NY Officials Announce End Of Healthcare Industry Vaccine Mandate

New York’s strict public health policies have sparked widespread backlash from employees who were fired or otherwise penalized for failing to receive a COVID-19 vaccine.

Weeks after the World Health Organization downgraded COVID-19’s pandemic status and amid a lawsuit joined by many of the state’s healthcare workers, the New York State Department of Health announced that it will be rolling back its vaccination mandates later this year.

“Due to the changing landscape of the COVID-19 pandemic and evolving vaccine recommendations, the New York State Department of Health has begun the process of repealing the COVID-19 vaccine requirement for workers at regulated healthcare facilities,” the agency confirmed.

The announcement came ahead of a decision by an appeals court regarding whether state regulators could enforce the mandate. Authorities cited the health department’s planned repeal of the requirement in calling on the court to toss out the lawsuit.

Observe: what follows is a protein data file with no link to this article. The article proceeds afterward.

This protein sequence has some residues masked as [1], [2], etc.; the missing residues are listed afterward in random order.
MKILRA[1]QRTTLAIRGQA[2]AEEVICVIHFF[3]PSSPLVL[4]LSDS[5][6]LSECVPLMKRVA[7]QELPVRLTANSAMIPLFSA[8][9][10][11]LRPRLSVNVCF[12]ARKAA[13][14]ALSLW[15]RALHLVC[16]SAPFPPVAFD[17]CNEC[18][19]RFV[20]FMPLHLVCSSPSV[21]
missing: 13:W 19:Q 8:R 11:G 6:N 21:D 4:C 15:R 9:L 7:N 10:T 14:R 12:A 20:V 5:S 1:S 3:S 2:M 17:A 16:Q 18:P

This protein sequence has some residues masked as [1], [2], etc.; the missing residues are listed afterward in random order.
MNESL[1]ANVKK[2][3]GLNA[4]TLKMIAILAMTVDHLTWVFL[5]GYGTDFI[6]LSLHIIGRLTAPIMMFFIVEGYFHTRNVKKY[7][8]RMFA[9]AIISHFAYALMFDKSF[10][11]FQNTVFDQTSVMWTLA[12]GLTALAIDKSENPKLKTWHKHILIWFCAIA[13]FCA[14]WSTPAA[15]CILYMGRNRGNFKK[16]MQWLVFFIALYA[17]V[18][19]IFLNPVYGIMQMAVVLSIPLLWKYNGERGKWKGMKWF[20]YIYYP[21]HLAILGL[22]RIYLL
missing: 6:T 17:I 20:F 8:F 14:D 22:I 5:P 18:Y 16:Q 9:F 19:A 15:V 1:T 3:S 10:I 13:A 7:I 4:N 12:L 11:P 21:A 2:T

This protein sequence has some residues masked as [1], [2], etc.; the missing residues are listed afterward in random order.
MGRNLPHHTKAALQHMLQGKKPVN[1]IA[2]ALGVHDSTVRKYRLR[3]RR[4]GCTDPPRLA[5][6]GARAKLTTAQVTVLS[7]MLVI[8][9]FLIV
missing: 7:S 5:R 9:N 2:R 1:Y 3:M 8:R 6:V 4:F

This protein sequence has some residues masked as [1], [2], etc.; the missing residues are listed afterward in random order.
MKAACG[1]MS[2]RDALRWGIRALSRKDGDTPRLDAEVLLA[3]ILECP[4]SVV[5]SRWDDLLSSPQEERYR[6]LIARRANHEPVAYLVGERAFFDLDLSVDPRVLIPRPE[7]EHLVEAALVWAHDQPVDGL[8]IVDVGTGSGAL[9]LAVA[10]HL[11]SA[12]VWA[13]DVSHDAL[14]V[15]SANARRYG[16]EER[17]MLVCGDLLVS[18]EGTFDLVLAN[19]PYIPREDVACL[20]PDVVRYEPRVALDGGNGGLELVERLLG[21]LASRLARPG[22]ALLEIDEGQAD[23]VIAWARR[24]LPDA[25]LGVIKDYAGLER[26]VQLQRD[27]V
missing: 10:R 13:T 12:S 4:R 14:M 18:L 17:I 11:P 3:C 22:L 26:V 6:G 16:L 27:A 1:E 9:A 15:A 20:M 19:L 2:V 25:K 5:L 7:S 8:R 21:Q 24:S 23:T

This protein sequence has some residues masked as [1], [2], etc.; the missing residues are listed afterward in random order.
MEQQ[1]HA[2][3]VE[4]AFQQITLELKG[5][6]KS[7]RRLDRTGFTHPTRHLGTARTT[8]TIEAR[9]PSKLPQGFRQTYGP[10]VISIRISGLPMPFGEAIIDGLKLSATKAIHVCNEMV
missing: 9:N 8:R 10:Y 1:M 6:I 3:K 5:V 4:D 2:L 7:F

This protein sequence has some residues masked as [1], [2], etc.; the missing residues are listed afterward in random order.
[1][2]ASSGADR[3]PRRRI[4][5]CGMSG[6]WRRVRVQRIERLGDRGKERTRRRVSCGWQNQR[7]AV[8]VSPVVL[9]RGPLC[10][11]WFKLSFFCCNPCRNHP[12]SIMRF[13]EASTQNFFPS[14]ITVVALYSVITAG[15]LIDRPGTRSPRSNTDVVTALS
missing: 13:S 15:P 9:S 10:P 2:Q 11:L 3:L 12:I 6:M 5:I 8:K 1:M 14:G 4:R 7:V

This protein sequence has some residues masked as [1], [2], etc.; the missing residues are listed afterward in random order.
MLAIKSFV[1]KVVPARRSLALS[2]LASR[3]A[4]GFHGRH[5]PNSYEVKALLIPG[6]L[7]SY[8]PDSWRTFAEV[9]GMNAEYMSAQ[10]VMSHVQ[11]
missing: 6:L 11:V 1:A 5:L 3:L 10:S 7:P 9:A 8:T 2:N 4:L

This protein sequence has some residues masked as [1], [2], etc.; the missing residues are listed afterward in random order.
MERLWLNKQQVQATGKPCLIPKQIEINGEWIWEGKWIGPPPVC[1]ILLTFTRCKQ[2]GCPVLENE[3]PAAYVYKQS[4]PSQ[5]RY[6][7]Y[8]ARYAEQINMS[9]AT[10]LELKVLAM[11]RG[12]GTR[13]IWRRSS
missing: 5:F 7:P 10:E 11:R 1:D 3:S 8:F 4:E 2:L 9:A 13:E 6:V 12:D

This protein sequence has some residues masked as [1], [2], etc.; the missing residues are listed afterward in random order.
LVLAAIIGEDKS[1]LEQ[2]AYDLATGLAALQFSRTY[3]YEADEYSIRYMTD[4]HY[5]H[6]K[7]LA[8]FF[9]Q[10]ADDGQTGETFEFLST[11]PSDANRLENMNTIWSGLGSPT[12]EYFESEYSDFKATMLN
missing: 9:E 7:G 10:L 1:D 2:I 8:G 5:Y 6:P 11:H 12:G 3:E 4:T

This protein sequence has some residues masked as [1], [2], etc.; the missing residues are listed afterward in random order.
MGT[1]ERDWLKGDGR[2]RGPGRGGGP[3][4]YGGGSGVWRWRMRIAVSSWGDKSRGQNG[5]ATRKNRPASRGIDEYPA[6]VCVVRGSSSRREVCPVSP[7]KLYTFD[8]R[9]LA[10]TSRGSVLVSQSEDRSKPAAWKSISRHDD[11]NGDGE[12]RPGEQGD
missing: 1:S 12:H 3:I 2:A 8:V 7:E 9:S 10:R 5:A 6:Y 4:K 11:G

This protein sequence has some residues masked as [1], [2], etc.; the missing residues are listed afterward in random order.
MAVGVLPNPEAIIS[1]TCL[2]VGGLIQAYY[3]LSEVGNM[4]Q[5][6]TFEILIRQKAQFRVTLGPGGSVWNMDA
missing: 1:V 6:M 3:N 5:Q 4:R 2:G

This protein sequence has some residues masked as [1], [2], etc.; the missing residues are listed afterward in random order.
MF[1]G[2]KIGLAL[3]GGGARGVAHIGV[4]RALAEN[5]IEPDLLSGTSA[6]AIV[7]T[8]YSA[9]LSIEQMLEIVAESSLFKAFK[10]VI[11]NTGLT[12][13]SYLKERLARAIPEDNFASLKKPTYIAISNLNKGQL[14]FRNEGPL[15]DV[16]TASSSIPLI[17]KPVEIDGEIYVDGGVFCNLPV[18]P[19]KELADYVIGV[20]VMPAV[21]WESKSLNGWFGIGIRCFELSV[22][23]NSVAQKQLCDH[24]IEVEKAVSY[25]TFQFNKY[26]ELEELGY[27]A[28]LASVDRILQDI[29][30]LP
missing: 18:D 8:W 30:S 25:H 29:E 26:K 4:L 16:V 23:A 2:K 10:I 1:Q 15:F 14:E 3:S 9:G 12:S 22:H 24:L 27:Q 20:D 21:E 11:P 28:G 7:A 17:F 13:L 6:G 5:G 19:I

Although the mandate will not be officially overturned until September, the agency indicated that it would not implement any new enforcement during the interim period.

“However, it should be noted that facilities should continue to implement their own internal policies regarding COVID-19 vaccination,” the department added.

Estimates indicate that more than 30,000 unvaccinated healthcare workers have been fired — or resigned to avoid termination — out of the roughly 1 million who were impacted by the statewide mandate.

Attorney Sujata Sidhu Gibson, who represents healthcare personnel in the lawsuit, asserted that the agency’s decision is not sufficient to completely dismiss the legal action. She noted that an appeals court ruling in the case could have a wide-ranging impact on the state’s authority to mandate vaccines for other diseases.

Other Democratic-led states that passed similarly draconian COVID-19 public health policies have already repealed vaccine and mask mandates. In California, health officials rolled back such controversial requirements in March — but not everyone in the state’s healthcare community believed it was the right decision.

California Nurses Association Executive Director Bonnie Castillo claimed at the time that repealing the mandates was “a failure of public health leadership,” adding: “Abandoning these standards is a counterproductive and unscientific approach to curbing the spread and evolution of Covid-19. This decision endangers the health and safety of nurses and other health care workers, hurts their ability to access personal protective equipment from employers, and ultimately exacerbates the health care staffing crisis that political leaders have vowed to tackle.”